That the supporting cast aren't always that finely sketched is part of the appeal of the series, of course – it forces the viewer to guess whether or not what we're seeing is real, or whether it's a delusion of a comatose Sam in the present. This episode follows a fairly routine case, but throughout Sam hears the sounds of doctors, and experiences lights switching off around him. This is also the first episode where he has a dream about the girl on the old 1970s test card come to life, with sinister overtones.
     A sequel series featuring Keeley Hawes in place of Simm was broadcast from 2008-2010. Called Ashes To Ashes (or, if you're of a cruel state of mind, "Cash In To Cash In"), the series achieved decent viewing figures on a par with that of Life On Mars*, although critically it received mixed reviews. Although not every episode of the follow-up was seen here at the Zone, it shaved off many of the more ambiguous and enticing elements of the original programme by giving answers to the entire set up, including Sam's fate and the true nature of Gene. By effectively removing the "are they mad or back in time?" elements (which were still present, but now given more of a rigid explanation) it took away a lot of the element of surprise that made Life On Mars so great. The second season DVD boxset of Life On Mars features Graham and Pharoah repeatedly saying they didn't want to milk the format or weaken the quality of the series by dragging it out too long, which it makes it doubly disappointing that they went that route.
     
* Life On Mars averaged 6.51 million viewers per episode, which was slightly less than the first two seasons of Ashes To Ashes, which averaged 6.55 million, aided by a high "opening night" viewing figure of 8.04m for the first episode. However, viewers began to drift away slightly during the third and final season, giving Ashes To Ashes an overall average of 6.41m per episode.

10 Episode Three

Rebecca Atkinson (Karen from Shameless) gets a role in this episode, along with one of her Shameless co-stars, Warren Donnelly. Fans of the Shameless are also treated to a prominent role by Anthony Flanagan in the fifth episode. Adding to the guest cast here is Lee Ross, making the first of three appearances (the third in Ashes To Ashes) as DCI Litton. Ross has appeared in movies, including Dawn of the Planet of the Apes and The English Patient. However, to a certain generation he'll always be known as Kenny from Press Gang, or, for those even older, his first role on TV in Dodger, Bonzo and the Rest. Ross is always good fun, but he looks too young for the part even in his mid-30s, and he is sending it up quite a bit. Thankfully the character doesn't reappear in Life On Mars' second season, allowing it to be a little more serious in general.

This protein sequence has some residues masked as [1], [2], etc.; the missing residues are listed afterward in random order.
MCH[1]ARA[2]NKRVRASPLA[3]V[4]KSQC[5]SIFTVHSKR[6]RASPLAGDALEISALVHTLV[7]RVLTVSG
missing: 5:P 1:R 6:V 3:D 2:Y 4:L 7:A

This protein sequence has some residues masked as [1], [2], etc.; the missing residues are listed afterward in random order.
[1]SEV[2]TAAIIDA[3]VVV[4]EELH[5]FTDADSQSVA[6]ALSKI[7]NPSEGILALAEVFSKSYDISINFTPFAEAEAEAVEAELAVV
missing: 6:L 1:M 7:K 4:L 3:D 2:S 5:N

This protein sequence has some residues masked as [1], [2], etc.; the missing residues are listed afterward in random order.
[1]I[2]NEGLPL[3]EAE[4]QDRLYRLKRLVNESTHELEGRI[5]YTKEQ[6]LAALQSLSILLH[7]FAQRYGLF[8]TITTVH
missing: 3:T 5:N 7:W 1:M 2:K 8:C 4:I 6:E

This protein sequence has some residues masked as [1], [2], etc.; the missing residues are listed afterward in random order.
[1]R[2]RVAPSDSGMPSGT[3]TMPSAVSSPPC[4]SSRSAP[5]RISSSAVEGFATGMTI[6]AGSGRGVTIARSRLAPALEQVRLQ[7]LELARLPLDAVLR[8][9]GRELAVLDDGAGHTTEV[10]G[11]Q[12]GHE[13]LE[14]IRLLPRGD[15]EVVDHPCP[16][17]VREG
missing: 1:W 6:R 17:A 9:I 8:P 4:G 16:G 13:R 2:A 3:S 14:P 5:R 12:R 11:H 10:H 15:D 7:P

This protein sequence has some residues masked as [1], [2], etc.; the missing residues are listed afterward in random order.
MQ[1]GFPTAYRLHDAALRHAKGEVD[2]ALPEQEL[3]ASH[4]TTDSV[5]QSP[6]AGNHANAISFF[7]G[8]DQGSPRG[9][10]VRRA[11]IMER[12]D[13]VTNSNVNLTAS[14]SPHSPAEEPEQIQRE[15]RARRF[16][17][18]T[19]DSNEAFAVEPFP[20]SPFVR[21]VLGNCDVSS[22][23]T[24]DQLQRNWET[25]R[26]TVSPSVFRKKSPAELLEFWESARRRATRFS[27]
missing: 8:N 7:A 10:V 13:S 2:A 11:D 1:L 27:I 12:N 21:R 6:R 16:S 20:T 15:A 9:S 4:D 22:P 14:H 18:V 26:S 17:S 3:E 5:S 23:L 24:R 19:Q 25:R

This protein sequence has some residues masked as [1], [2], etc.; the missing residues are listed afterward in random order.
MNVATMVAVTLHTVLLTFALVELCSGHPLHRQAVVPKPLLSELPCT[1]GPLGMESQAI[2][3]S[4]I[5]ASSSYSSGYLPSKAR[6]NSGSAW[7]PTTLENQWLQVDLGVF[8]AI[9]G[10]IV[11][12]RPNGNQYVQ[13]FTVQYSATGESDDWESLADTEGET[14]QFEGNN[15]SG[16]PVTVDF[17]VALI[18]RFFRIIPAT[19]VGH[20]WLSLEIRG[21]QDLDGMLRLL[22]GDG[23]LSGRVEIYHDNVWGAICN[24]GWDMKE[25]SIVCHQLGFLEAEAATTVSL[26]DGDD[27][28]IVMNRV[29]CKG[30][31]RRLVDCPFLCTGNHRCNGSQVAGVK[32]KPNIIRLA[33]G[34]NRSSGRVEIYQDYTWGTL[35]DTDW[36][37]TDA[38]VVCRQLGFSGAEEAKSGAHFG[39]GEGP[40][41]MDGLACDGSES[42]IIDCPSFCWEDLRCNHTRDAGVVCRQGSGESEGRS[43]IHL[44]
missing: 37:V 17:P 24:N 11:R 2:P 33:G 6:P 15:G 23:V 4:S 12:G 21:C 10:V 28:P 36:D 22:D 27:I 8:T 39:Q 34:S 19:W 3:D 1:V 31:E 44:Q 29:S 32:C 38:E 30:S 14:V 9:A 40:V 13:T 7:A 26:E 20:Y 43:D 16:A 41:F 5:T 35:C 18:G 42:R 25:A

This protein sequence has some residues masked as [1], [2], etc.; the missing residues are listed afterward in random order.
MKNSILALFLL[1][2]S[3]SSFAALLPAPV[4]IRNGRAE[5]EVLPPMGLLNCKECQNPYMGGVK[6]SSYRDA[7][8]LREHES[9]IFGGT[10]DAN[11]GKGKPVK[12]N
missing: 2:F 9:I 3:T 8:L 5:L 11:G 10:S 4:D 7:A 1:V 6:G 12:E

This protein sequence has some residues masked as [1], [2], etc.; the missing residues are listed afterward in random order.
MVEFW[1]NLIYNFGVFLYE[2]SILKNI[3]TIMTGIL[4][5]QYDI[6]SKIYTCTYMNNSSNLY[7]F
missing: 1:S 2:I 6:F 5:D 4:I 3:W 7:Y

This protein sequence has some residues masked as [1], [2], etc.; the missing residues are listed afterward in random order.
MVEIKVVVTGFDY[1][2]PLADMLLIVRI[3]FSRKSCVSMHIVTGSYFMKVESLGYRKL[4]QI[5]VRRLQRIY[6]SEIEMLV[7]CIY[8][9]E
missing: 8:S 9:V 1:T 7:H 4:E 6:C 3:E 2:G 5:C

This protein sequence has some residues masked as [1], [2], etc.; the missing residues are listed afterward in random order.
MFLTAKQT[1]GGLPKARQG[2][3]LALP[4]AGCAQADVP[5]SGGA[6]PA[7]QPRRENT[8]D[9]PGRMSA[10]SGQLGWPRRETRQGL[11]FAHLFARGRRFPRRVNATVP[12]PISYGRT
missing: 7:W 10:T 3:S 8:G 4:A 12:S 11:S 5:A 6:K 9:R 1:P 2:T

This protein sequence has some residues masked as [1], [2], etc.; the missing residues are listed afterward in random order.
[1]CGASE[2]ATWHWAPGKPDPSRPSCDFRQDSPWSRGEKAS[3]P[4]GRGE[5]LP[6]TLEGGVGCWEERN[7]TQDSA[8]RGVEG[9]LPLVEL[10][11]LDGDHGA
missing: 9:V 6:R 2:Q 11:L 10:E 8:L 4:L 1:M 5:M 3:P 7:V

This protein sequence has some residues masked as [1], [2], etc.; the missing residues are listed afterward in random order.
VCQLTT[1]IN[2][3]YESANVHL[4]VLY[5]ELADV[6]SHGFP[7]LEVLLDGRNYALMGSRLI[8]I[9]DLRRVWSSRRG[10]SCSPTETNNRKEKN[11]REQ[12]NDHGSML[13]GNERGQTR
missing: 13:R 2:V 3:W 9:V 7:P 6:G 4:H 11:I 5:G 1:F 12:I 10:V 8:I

As the third episode, then this instalment tones down the questions regarding Sam's sanity and reality, but scores by having a tighter plot than the first two. The openers acted as fairly bog standard murder enquiries that used contrivance to resolve the cases, just window dressing to introduce the characters and set up. This investigation into what appears to be a factory slaying involves genuine detective work and a fairly clever resolution, placing the reality of the 1970s over the central mystery. Although the mysteries are what keep the series watchable, it's important that the cases are also well developed, and a perfect balance between the two is the ideal.
     

9 Episode One

The first episode, and the one with the highest ratings, the "first night" advertising of the show encouraging 7.46 million people to tune in. Although figures inevitably dropped thereafter, the show maintained a solid following throughout the first season. Created by Tony Jordan, Ashley Pharoah and Matthew Graham, the first season was largely written by Graham, with him delivering scripts for half the eight episodes, and co-writing another with Pharoah. He went on to write three more for season two, including the final episode.
     This introductory story by Graham is generally a strong one. The resolution to the first case is more than a little contrived, and some of the dialogue to indicate the reliance on technology in the present day is a little on the nose ("Look around you. What use are feelings in this room?") but for a first episode, it does a good job at setting up the basic premise.
     Both DVD boxsets of Life On Mars were impressive releases, coming with lots of extras, including behind-the-scenes features, yet only season one came with commentaries. DVD commentaries are more often than not inessential chats rather than must-hear events, though they're a nice addition in principle. The commentaries for every episode of season one lean more towards the latter, though are pleasant enough listens. If you want to hear which extra was John Simm's real-life dad, Tony Jordan say he didn’t know what the series was about, or hear Philip Glenister jokingly refer to the internet as a "breeding ground for perverts", then they're diverting enough. In terms of actual content, then this first episode is the one to really listen to, with genuine insights, including subplots that were removed, ideas behind the series and which scenes were filmed weeks apart. Featuring on the eight commentaries in various combinations are the producer, four directors, all three creators, writer Chris Chibnall and the actors behind Sam, Gene, Ray and Chris.